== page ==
Then he saw it, and the audience must have noticed the disturbance at the same time. First, a few people gasped in awe and applauded—apparently thinking it was part of the show. Before that appreciation could spread, though, the applause turned to murmurs of worry.
Rin, still struggling to stand, watched from backstage as more and more people began pointing and shouting.
The band onstage hit the climax of its song, and Rika Tadaka strode triumphantly from the wings and up to the main microphone. She looked stunning in a glittering silver dress, her arms and neck draped with gem-encrusted gold and silver jewelry. Not a trace of wind caressed the beach, but Rika’s long hair still billowed behind her in a glorious mane.
The crowd rose, screaming—but it wasn’t the type of adoring cries that Rika expected: instead, these were wails of panic. Some people turned and ran.
The starlet-cum-singer stopped in mid stride, confused. Her mouth hung open, the first note of her song stuck in her throat, as her backing band’s melody degenerated into a musical cacophony; they’d spotted the huge wave, too.
Suddenly, the ocean exploded upward in a fountain that drenched the stage and sprayed the fleeing audience with fist-sized droplets. A mini-tsunami rushed up the shore and crashed against the people and equipment in the concert-staging areas.
Rin grabbed onto a thick tent pole and barely managed to keep her feet amid the swirling waters.
From the center of the upheaval rose a titanic, serpentine creature.
It towered over the beach, its long neck rearing up more than ten stories tall, dwarfing the concert stage. Brine and froth dripped from the spikes surrounding the monster’s reptilian face and cascaded down its blue-green scales. It opened its mouth, revealing rows of needle-sharp teeth, like the maw of some hideous deep-dwelling fish.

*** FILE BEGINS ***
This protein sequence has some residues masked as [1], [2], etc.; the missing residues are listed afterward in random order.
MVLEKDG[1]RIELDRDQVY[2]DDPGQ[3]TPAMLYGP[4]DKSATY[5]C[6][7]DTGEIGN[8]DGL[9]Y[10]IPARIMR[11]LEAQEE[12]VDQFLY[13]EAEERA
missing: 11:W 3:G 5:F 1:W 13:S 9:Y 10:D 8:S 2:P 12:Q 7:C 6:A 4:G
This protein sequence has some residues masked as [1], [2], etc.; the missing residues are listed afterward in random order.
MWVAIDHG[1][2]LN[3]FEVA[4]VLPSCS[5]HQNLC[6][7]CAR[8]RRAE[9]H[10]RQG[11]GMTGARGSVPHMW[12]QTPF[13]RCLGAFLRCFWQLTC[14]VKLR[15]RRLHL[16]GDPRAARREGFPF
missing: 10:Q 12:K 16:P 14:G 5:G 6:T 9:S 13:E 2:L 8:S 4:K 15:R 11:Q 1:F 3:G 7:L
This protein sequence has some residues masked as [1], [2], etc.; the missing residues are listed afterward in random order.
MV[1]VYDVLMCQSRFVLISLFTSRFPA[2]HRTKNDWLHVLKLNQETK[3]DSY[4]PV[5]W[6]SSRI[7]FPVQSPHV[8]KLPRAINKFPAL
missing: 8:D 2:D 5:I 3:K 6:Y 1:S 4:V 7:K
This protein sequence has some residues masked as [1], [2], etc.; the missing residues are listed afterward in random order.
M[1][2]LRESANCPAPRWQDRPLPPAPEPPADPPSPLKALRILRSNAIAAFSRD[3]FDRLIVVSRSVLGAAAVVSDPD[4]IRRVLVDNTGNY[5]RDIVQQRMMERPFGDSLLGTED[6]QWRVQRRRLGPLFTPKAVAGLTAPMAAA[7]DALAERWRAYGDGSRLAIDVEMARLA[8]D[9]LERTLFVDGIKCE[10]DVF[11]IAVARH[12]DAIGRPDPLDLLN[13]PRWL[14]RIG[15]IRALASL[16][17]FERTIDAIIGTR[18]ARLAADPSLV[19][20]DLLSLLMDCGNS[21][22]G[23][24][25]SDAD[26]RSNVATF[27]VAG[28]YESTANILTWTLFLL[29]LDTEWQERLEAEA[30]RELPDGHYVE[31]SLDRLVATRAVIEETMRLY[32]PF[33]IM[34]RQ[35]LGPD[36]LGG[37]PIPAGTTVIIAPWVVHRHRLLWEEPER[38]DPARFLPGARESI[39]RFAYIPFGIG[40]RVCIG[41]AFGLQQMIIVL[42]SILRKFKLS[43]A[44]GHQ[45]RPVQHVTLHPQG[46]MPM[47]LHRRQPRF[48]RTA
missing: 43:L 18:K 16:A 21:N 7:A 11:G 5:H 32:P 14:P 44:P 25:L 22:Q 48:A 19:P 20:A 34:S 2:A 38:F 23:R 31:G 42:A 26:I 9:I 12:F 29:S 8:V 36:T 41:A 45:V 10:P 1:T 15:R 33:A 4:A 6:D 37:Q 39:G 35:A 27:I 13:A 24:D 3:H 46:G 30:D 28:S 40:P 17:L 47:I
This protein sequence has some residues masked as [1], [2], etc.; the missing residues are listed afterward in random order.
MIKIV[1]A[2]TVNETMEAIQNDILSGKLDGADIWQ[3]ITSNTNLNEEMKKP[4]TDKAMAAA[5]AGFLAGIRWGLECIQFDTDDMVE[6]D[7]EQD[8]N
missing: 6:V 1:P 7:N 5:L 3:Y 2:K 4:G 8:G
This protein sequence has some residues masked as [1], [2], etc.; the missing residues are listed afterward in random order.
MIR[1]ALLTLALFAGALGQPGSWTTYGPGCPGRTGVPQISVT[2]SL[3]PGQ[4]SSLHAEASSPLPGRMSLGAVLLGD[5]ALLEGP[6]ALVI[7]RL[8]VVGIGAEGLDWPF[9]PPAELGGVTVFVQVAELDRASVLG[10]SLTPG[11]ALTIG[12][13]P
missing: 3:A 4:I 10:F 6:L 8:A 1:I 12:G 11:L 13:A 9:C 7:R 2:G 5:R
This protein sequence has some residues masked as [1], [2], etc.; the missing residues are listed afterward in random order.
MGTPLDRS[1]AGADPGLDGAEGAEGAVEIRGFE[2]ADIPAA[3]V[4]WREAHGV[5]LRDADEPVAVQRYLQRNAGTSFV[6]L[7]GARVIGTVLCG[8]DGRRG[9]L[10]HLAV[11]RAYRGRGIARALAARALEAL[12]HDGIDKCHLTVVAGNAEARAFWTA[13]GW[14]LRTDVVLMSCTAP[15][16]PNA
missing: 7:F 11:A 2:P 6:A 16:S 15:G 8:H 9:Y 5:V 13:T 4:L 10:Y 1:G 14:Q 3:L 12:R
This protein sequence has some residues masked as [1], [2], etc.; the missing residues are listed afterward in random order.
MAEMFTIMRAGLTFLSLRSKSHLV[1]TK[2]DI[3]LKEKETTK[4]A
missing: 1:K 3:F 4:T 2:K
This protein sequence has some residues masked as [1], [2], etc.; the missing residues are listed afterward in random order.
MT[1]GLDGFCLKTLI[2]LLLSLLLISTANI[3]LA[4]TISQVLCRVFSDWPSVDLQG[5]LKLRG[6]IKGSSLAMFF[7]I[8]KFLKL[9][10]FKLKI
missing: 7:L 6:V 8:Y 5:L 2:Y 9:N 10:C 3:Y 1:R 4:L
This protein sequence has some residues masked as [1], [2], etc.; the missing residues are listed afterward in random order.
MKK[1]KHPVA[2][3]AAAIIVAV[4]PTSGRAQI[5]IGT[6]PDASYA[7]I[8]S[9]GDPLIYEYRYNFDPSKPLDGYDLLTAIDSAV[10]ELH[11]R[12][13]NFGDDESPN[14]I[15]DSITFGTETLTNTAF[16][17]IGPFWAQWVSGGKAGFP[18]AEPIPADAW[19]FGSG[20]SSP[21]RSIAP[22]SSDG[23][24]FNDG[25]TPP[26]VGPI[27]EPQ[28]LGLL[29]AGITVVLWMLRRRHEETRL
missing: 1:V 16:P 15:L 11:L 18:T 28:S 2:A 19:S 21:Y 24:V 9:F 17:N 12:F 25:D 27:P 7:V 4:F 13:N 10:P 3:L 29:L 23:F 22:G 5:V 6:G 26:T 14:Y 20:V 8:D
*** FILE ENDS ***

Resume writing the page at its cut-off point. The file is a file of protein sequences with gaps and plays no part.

The crowd panicked, screaming and trampling each other, rushing away from the beach.
Chaos reigned in the staging area, too: people who had been knocked over by the wave scrambling back to their feet, people who’d managed to keep their footing running in every direction, people shouting to each other, people bawling.
Rin had lost track of the other members of Surfer Go Go. Had they pulled the van up to load the equipment? Were they looking for her? Had they left her behind?
She couldn’t tell. She couldn’t see any of her bandmates through the sea of rushing bodies and the heavy equipment knocked over by the wave.
Rin’s headache had stopped just as quickly as it had begun, but she almost preferred a pounding skull to this living nightmare.
A torrent of water, like the spray from an immense fire hose, rushed from the creature’s mouth. The jet crashed into the concertgoers, smashing many of them into the sand, where they lay flopping and sputtering like beached fish.
The monster roared—a hideous gurgling sound—apparently delighted at the success of its attack.
The beast lunged down, striking cobra-like into the floundering people and scooping a dozen of them into its mouth. It threw back its titanic head and swallowed the whole lot with a few bone-crunching bites.
In the awful moment of silence that followed, a woman screamed.
It seemed strange to Rin that one person’s voice should be so audible amid the turmoil. Then she realized:
Rika Tadaka was still onstage.
The starlet stood frozen, right in front of the main microphone, shrieking, while scant yards away, the terrible sea serpent devoured her fans.
Thanks to Vicki, David, Edward, and Kiff for beta-reading.
All contents, copyright 2013 Stephen D. Sullivan. All Rights Reserved.